Caffeine Consumption and Affect on Brain Structure

Caffeine in energy drinks, cola or coffee is the globe’s most extensively consumed substance that is considered psychoactive. New research has just shown that consuming caffeine on a regular basis can alter the brain’s gray matter. The effect does appear to be temporary, however.

A research team at the University of Basel and the Psychiatric Hospital at the University, set out to investigate if consuming caffeine regularly can affect the brain’s structure because of poor sleep. Caffeine enables people to feel extra alert. It can however, disrupt sleep when consumed at later hours in the day. Sleep deprivation can affect the brain’s gray matter as previous research has shown.

The results of the research was surprising to the team. The caffeine which had been consumed for the study did not show results of poor sleep. However, the team did observe some changes in the brain’s gray matter. Gray matter is part of the central nervous system which is mostly made up of the cell bodies of nerve cells. White matter in the brain mostly comprises neural pathways which are long extensions of these nerve cells.

20 young, healthy people all who drink coffee regularly on a daily basis participated in the study. Each participant was given tablets they took over two periods of 10 days and were also instructed not to drink any caffeine during the time periods. One study period included tablets that contained caffeine. The other study period included tablets that were placebos.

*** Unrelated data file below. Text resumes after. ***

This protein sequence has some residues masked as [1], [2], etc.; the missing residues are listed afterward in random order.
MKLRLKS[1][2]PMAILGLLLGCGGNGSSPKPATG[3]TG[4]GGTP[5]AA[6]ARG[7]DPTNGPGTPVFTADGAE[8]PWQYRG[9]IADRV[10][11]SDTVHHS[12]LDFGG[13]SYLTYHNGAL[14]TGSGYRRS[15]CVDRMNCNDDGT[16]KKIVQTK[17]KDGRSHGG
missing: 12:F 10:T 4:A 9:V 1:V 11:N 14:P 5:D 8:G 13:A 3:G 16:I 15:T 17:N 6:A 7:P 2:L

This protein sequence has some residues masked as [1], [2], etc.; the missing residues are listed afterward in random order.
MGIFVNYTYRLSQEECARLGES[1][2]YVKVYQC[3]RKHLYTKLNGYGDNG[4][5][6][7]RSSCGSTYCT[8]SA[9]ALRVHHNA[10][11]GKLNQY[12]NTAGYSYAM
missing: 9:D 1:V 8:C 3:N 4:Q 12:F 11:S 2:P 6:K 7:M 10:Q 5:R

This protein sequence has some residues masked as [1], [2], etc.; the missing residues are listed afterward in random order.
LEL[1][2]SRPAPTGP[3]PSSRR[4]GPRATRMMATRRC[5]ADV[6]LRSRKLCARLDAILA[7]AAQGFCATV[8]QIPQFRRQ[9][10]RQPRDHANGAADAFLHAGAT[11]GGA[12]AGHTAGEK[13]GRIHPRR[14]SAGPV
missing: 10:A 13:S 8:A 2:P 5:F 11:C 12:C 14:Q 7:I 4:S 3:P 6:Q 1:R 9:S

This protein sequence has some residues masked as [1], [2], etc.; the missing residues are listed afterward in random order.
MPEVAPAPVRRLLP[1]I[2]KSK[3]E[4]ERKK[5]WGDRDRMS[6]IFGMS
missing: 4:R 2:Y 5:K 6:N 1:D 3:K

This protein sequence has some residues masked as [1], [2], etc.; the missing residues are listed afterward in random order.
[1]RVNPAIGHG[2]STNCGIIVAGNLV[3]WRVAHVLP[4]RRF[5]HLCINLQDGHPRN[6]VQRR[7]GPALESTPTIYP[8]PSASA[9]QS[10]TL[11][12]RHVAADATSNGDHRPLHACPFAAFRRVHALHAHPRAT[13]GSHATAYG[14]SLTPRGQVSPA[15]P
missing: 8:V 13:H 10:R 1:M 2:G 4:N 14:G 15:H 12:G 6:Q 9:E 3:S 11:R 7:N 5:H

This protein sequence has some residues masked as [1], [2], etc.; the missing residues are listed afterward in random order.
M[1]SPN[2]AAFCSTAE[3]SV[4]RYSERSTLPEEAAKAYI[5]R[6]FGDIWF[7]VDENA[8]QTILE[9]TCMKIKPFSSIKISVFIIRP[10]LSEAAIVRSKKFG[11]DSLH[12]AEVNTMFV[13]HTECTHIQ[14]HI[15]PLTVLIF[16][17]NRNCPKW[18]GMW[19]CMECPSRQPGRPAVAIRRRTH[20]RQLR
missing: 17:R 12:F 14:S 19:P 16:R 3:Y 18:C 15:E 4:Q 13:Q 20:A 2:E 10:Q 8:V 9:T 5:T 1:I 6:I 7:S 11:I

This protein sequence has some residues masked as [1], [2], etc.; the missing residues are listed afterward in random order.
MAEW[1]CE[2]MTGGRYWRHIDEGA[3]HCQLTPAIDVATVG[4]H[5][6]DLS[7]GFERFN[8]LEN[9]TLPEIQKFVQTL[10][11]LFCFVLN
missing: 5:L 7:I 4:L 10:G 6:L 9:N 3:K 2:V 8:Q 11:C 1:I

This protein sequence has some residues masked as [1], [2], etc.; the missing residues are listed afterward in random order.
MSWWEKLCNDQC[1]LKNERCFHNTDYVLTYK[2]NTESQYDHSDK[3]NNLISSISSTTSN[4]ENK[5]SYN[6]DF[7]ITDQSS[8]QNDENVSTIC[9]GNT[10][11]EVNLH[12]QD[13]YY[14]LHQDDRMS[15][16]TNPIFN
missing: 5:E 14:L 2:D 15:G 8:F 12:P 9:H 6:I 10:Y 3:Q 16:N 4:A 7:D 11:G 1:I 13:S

Following each of the 10 day periods, the team examined each participant’s volume of their gray matter through brain scans. They additionally examined the sleep quality in the sleep lab of each participant through recording the electrical activity of their brain.

Through comparing the data, it was revealed that the depth of sleep of each participant was equal whether they had consumed the placebo or the caffeine tablet. However, they did observe a noteworthy difference in their gray matter whether the participant had taken the placebo or the caffeine tablet.

At the end of the 10 day period when the participant’s were given the placebo or “caffeine abstinence”, the gray matter’s volume was greater than after the same 10 day period that included the caffeine tablets.

The team noted that the difference was especially noteworthy in the right medial temporal lobe and including the hippocampus which is the part of the brain that is necessary for memory consolidation. The team believes their results don’t necessarily indicate that consuming caffeine results in an impact that is negative on the brain. However, consuming caffeine daily does affect the cognitive hardware.

Even though caffeine appears to decrease gray matter’s volume, following just 10 days of not drinking caffeine it appeared to regenerate significantly in the participants. The changes appear to be temporary in brain morphology, however systematically comparing coffee drinks with people who typically consume no caffeine or little, has been lacking to date.

To view the original scientific study click below

Daily Caffeine Intake Induces Concentration-Dependent Medial Temporal Plasticity in Humans: A Multimodal Double-Blind Randomized Controlled Trial